|#1. Sternberg Astronomical Institute, Moscow, Russia;
#2. Institute of Astronomy, Russian Academy of Sciences, Moscow, Russia;
#3. Max Planck Institute for Radio Astronomy, Bonn, Germany;
#4. Astro Space Center of Lebedev Physical Institute, Moscow, Russia
Received: 19.06.2009; accepted: 19.06.2009
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1. The star No. 8 on Fig. 1 in Kolesnikova et al. (2008). The comparison star is GSC 00429-02187 (17:52:32.65, +07:03:52.5, J2000), V = 12.991. Bpg = 15.2-15.9 on the digitized plates.
2. The comparison star is GSC 00429-00217 (17:54:39.65, +07:11:56.4, J2000), V = 12.613. Bpg = 16.0-16.55 on the digitized plates.
3. Our CCD observations do not cover all phases. The variability type is uncertain. The comparison star is USNO-A2.0 0975-10127960 (17:58:58.75, +09:28:25.3, J2000), V = 14.151. Bpg = 15.65-16.25 on the digitized plates.
4. MinII = 16.35V. The comparison star is GSC 00442-00675 (18:04:01.13, +06:21:42.4, J2000), V = 13.551. Bpg = 15.9-16.8 on the digitized plates.
Kolesnikova et al. (2008) used digitized plates of the Moscow stacks to discover 274 new variable stars in a 5x10 degrees field in Ophiuchus. Besides, they suspected 30 stars to be variable. To confirm or disprove their variability, we undertook additional CCD observations using a Pictor 416XTE camera and the 50-cm reflector of the Crimean Laboratory, Sternberg Astronomical Institute, in July-August, 2008. Here we present an investigation of four stars from the list of suspects that we were able to confirm. The comparison and check stars are marked on the finding charts. V magnitudes of the comparison stars were taken from the ASAS-3 online photometry (Pojmanski 2002, http://www.astrouw.edu.pl/asas/?page=aasc). We have averaged the third of five columns of ASAS-3 data and rejected the observations that differed from the mean magnitude by more than 3σ.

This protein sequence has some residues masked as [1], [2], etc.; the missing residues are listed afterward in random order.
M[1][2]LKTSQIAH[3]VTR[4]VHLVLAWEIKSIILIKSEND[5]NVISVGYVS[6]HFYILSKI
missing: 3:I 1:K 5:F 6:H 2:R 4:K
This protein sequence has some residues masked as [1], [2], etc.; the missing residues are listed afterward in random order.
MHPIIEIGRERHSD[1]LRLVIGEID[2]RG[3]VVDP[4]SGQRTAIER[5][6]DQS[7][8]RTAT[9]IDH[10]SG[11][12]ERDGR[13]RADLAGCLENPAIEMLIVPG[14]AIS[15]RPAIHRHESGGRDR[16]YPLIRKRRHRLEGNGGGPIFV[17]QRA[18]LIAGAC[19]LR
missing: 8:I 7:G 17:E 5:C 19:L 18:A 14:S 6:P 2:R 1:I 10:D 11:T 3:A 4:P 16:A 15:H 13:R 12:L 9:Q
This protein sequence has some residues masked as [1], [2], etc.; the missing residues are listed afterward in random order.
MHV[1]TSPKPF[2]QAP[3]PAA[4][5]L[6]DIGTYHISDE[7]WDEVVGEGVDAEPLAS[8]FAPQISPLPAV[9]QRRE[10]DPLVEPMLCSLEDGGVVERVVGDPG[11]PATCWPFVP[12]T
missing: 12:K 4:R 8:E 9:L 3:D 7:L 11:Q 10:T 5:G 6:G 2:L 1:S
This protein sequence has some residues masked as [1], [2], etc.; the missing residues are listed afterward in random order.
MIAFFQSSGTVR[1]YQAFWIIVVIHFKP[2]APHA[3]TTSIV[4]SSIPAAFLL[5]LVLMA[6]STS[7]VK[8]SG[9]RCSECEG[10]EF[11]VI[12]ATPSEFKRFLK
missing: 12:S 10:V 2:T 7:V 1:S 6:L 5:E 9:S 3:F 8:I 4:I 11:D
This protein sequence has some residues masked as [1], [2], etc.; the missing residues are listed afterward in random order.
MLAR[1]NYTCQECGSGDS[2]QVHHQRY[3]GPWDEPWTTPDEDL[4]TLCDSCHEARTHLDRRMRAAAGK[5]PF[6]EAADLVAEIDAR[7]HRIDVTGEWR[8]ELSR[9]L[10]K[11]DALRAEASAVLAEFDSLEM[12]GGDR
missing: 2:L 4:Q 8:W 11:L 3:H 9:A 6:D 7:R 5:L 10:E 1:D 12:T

Kolesnikova, D.M., Sat, L.A., Sokolovsky, K.V., et al., 2008, Acta Astronomica, 58, 279
Pojmanski G., 2002, Acta Astronomica, 52, 397